People With Disabilities Face Additional Challenges from the CoronavirusAbout 25% of the U.S. population lives with a disability. Approximately six in 10 Americans have one or more chronic health issues that increase their vulnerability to the severe and even deadly symptoms of the coronavirus. Even in times when no pandemic is sweeping the world, persons with disabilities and chronic health conditions face obstacles and biases in receiving appropriate medical care. Often they have to endure waiting lists to receive support at home instead of at a nursing home. Many have difficulty gaining access to government benefits. Now, during the COVID-19 pandemic, these challenges have become intensified.

Time Magazine recently reported on the difficulties these individuals face. Jeiri Flores, a 29-year-old woman with cerebral palsy, spoke to Time about her experiences. Flores uses a wheelchair and requires help with everyday tasks such as getting dressed and preparing meals. Her disability makes it more difficult for her immune system to resist and fight off illnesses, such as COVID-19.

In addition, she has been recovering from a case of pneumonia she contracted in January. Acquiring COVID-19 in her weakened condition could present a very long and difficult battle that could include months in the hospital. She and millions of other Americans with disabilities face real and often unknown challenges when it comes to this type of virus that can specifically attack persons with certain pre-existing health conditions.

For individuals with developmental and intellectual disabilities (many of whom receive Social Security benefits), contracting the coronavirus would only make a difficult situation worse. Sami Leskin, a 24-year-old woman with a seizure disorder, attends a specialized day program, Time reports. Her mother, Lori Leskin, felt she had no other choice but to remove her daughter from the program to protect her. Because Sami cannot speak with words, she is unable to convey her frustrations, and her mother worries about the effects that the loss of routine will have.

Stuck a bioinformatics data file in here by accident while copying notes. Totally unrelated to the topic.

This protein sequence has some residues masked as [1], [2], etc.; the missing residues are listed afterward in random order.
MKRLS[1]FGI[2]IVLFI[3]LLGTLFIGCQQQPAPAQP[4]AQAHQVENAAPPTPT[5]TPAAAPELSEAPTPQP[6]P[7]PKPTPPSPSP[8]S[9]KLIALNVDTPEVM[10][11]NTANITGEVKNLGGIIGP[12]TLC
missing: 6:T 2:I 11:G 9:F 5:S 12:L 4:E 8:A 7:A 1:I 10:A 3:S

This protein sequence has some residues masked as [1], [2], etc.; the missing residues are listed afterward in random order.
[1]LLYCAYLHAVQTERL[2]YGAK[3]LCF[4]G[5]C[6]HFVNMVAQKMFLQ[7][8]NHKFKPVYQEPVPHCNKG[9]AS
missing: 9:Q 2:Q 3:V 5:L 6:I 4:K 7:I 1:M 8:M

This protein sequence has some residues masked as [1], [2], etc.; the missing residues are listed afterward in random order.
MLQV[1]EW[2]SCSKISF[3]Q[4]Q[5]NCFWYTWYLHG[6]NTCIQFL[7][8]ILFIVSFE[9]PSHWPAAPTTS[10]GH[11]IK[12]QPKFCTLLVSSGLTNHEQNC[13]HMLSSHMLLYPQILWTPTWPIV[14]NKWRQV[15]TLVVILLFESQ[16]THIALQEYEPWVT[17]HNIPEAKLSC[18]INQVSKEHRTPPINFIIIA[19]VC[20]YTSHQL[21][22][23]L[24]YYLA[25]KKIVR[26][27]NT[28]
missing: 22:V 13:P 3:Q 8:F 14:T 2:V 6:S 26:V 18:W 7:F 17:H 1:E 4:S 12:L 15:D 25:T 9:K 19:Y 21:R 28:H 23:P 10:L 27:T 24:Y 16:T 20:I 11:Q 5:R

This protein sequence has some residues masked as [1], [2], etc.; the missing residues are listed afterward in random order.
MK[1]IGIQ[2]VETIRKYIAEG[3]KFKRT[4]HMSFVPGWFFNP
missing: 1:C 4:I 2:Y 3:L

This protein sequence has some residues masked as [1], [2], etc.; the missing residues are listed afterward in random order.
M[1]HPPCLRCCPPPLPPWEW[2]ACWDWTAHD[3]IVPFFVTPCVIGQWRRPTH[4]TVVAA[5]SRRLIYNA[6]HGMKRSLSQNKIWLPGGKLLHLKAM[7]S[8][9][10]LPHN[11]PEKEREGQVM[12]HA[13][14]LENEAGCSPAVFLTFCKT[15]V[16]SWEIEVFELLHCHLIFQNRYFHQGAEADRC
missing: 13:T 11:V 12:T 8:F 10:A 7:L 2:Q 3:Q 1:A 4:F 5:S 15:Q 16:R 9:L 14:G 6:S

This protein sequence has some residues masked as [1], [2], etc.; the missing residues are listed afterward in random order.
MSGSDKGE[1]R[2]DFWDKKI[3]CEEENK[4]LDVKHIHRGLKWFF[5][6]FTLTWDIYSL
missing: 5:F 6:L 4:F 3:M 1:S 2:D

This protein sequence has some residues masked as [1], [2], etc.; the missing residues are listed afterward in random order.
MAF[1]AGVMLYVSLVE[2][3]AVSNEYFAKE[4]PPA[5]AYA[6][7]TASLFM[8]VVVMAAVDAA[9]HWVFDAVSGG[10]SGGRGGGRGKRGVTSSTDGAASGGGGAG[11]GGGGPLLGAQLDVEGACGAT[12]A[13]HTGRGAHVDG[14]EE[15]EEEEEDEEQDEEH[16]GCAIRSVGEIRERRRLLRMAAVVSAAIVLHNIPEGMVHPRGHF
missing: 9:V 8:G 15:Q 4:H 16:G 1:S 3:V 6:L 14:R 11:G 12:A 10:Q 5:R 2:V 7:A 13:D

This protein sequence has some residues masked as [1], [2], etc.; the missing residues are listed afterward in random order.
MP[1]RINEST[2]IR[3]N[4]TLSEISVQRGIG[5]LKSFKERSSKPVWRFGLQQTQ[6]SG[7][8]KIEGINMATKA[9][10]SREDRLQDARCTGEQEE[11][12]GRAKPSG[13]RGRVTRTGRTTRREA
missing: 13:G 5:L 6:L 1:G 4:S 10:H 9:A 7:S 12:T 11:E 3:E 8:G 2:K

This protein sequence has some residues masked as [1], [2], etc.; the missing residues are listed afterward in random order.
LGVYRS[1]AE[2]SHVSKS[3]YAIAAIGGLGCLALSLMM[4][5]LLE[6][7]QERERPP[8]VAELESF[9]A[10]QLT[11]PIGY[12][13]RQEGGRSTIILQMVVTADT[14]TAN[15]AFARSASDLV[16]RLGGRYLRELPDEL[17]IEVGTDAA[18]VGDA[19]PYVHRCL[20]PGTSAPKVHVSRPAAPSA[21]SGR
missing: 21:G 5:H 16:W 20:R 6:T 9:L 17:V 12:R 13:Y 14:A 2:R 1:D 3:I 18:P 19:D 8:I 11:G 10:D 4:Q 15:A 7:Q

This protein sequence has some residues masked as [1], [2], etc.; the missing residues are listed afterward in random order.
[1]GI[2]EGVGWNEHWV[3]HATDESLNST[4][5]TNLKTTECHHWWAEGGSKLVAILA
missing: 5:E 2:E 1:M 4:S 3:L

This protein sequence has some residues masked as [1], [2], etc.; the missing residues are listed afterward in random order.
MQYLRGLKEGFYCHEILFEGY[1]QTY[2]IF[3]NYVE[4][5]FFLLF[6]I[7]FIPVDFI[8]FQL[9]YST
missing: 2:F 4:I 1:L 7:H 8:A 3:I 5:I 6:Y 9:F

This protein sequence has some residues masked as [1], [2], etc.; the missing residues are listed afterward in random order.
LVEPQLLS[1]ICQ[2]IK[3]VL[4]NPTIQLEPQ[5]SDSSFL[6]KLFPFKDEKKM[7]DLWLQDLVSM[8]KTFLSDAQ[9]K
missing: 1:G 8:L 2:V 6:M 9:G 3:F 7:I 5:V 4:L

Maryland’s Department of Disabilities programs

The State of Maryland’s Department of Disabilities (MDOD) programs offer special adaptations and/or accommodations in response to the coronavirus pandemic. One of these is the Attendant Care Program.

The Attendant Care Program helps individuals who have permanent or chronic physical disabilities by providing financial reimbursement to assist them in obtaining attendant care services. These services enable individuals to manage their own care and choose their own service providers, and may be provided in the home, workplace, school, or other locations within the community.

Other programs include a housing program and various technology assistance programs.

At Plaxen & Adler, P.A., we are your trusted advocates to help you or your loved one secure the Social Security Disability and Supplemental Security Insurance benefits you deserve. If you have been denied benefits, we can help. To arrange a free consultation with an experienced Maryland Disability attorney from our team, call us today at 410.730.7737, or leave us a message through our contact form.